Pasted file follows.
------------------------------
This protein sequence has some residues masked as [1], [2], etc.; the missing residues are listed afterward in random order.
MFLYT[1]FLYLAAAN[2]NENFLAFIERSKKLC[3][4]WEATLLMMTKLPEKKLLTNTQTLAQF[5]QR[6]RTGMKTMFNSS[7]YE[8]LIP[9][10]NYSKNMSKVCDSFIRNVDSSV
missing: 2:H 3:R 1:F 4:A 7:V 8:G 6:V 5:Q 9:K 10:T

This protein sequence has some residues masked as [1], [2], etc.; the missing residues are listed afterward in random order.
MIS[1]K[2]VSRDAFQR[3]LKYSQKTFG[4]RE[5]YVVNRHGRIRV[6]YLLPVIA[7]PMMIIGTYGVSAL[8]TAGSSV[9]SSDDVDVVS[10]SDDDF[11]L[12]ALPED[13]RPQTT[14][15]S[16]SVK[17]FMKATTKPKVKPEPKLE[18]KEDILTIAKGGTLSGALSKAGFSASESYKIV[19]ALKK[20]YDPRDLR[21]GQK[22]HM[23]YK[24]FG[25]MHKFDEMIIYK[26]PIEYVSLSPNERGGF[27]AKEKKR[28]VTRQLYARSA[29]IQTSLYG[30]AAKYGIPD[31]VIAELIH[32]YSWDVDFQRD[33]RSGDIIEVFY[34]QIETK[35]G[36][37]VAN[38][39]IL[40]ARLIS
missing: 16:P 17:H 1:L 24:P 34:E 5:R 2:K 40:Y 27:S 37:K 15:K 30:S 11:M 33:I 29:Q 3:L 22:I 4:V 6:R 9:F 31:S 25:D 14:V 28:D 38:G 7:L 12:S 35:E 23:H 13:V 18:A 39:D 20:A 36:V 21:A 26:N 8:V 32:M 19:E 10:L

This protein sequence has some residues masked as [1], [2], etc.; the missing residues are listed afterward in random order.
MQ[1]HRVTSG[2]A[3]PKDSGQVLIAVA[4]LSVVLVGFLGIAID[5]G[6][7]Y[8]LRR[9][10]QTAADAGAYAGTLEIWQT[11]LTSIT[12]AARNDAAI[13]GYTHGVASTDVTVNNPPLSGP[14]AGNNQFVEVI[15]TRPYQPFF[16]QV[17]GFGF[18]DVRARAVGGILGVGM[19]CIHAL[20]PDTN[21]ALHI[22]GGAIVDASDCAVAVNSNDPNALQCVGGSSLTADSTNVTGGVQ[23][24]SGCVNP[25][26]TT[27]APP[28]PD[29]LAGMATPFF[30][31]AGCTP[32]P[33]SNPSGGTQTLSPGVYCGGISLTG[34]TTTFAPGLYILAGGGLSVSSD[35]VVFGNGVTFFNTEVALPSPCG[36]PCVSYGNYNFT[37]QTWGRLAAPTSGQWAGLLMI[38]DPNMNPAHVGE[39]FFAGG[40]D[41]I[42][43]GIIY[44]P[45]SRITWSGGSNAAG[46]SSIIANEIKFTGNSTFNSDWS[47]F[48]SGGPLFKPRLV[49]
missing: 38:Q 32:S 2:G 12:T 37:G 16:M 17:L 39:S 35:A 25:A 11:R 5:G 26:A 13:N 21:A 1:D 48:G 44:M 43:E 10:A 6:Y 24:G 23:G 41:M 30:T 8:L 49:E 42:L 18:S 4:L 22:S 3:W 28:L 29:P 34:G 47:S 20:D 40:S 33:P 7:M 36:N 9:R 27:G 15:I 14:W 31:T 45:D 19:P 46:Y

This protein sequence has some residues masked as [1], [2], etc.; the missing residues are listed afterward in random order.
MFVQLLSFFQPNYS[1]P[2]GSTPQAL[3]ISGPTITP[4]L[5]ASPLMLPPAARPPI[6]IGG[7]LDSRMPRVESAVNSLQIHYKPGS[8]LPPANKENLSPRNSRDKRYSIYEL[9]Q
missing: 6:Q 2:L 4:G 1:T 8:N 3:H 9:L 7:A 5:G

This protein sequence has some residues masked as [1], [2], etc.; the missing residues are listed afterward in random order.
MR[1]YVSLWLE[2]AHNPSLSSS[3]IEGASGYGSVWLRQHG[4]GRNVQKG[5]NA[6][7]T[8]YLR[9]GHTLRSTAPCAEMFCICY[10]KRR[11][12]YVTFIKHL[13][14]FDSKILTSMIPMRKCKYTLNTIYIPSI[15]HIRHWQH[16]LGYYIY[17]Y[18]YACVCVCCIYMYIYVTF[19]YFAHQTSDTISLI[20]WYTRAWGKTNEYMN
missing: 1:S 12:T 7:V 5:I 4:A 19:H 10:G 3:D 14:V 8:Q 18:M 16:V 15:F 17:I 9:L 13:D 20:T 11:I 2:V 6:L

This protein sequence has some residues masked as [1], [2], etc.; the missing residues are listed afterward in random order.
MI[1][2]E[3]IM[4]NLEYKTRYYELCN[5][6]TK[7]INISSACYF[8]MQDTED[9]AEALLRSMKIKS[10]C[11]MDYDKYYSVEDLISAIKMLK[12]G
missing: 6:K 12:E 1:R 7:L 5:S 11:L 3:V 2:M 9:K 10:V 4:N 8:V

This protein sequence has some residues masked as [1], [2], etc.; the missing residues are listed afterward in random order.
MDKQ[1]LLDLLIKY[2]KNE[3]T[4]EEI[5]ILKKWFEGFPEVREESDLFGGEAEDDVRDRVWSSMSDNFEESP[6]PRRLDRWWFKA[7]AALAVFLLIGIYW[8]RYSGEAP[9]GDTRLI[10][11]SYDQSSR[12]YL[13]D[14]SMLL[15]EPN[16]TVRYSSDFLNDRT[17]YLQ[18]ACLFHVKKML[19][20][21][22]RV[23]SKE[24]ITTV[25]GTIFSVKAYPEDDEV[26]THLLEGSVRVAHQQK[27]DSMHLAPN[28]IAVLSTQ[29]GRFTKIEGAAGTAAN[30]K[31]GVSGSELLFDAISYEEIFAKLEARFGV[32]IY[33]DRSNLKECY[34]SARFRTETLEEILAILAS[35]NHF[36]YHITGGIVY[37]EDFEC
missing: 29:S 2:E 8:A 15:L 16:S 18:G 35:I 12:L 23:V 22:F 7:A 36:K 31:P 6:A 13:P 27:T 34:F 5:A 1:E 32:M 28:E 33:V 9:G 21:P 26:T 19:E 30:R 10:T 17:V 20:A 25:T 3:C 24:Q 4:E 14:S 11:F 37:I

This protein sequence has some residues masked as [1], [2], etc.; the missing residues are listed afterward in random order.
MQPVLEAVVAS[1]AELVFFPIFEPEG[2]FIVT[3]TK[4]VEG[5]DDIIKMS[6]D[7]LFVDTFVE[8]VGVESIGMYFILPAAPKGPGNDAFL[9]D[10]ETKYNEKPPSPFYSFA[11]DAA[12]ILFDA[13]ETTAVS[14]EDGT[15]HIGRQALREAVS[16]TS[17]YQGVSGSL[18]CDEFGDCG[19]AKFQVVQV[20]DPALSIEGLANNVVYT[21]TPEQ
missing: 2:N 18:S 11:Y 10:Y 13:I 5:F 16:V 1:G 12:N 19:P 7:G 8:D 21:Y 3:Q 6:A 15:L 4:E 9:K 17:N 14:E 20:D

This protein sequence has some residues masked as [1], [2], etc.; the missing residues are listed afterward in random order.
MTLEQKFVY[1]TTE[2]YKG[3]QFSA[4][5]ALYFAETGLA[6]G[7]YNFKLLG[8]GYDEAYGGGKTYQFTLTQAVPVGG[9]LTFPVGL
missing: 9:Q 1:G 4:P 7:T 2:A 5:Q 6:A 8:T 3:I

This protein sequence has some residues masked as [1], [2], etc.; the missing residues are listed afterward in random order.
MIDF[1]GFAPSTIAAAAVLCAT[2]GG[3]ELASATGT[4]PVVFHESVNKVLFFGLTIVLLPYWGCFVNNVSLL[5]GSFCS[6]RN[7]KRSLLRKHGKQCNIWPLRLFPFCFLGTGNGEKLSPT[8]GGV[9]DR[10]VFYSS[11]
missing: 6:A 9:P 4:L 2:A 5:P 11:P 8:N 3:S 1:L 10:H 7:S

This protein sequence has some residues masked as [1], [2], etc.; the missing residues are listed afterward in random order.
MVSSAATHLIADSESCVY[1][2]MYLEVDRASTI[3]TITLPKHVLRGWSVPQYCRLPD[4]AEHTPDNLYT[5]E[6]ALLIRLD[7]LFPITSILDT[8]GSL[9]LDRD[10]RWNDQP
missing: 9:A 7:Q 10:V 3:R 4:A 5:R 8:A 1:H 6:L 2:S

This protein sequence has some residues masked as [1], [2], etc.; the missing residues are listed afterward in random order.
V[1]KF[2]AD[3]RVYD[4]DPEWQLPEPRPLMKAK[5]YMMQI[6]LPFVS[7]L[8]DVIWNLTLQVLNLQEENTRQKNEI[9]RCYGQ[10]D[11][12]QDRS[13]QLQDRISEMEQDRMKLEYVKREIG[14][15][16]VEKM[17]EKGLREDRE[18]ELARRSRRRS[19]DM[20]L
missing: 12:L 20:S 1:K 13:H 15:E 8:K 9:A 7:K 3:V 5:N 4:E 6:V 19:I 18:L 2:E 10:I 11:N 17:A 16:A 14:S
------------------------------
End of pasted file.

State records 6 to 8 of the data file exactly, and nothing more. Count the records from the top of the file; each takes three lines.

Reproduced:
This protein sequence has some residues masked as [1], [2], etc.; the missing residues are listed afterward in random order.
MI[1][2]E[3]IM[4]NLEYKTRYYELCN[5][6]TK[7]INISSACYF[8]MQDTED[9]AEALLRSMKIKS[10]C[11]MDYDKYYSVEDLISAIKMLK[12]G
missing: 6:K 12:E 1:R 7:L 5:S 11:L 3:V 2:M 9:K 10:V 4:N 8:V

This protein sequence has some residues masked as [1], [2], etc.; the missing residues are listed afterward in random order.
MDKQ[1]LLDLLIKY[2]KNE[3]T[4]EEI[5]ILKKWFEGFPEVREESDLFGGEAEDDVRDRVWSSMSDNFEESP[6]PRRLDRWWFKA[7]AALAVFLLIGIYW[8]RYSGEAP[9]GDTRLI[10][11]SYDQSSR[12]YL[13]D[14]SMLL[15]EPN[16]TVRYSSDFLNDRT[17]YLQ[18]ACLFHVKKML[19][20][21][22]RV[23]SKE[24]ITTV[25]GTIFSVKAYPEDDEV[26]THLLEGSVRVAHQQK[27]DSMHLAPN[28]IAVLSTQ[29]GRFTKIEGAAGTAAN[30]K[31]GVSGSELLFDAISYEEIFAKLEARFGV[32]IY[33]DRSNLKECY[34]SARFRTETLEEILAILAS[35]NHF[36]YHITGGIVY[37]EDFEC
missing: 29:S 2:E 8:A 15:L 16:S 18:G 35:I 12:L 23:V 22:F 7:A 36:K 31:P 6:A 13:P 27:T 34:F 5:A 1:E 32:M 28:E 33:V 9:G 21:P 26:T 19:E 30:R 10:T 17:V 20:A 25:T 3:C 24:Q 4:E 14:S 11:F 37:I

This protein sequence has some residues masked as [1], [2], etc.; the missing residues are listed afterward in random order.
MQPVLEAVVAS[1]AELVFFPIFEPEG[2]FIVT[3]TK[4]VEG[5]DDIIKMS[6]D[7]LFVDTFVE[8]VGVESIGMYFILPAAPKGPGNDAFL[9]D[10]ETKYNEKPPSPFYSFA[11]DAA[12]ILFDA[13]ETTAVS[14]EDGT[15]HIGRQALREAVS[16]TS[17]YQGVSGSL[18]CDEFGDCG[19]AKFQVVQV[20]DPALSIEGLANNVVYT[21]TPEQ
missing: 2:N 18:S 11:Y 10:Y 13:I 5:F 16:V 1:G 12:N 19:P 7:G 8:D 21:Y 3:Q 6:A 15:L 4:E 9:K 17:N 14:E 20:D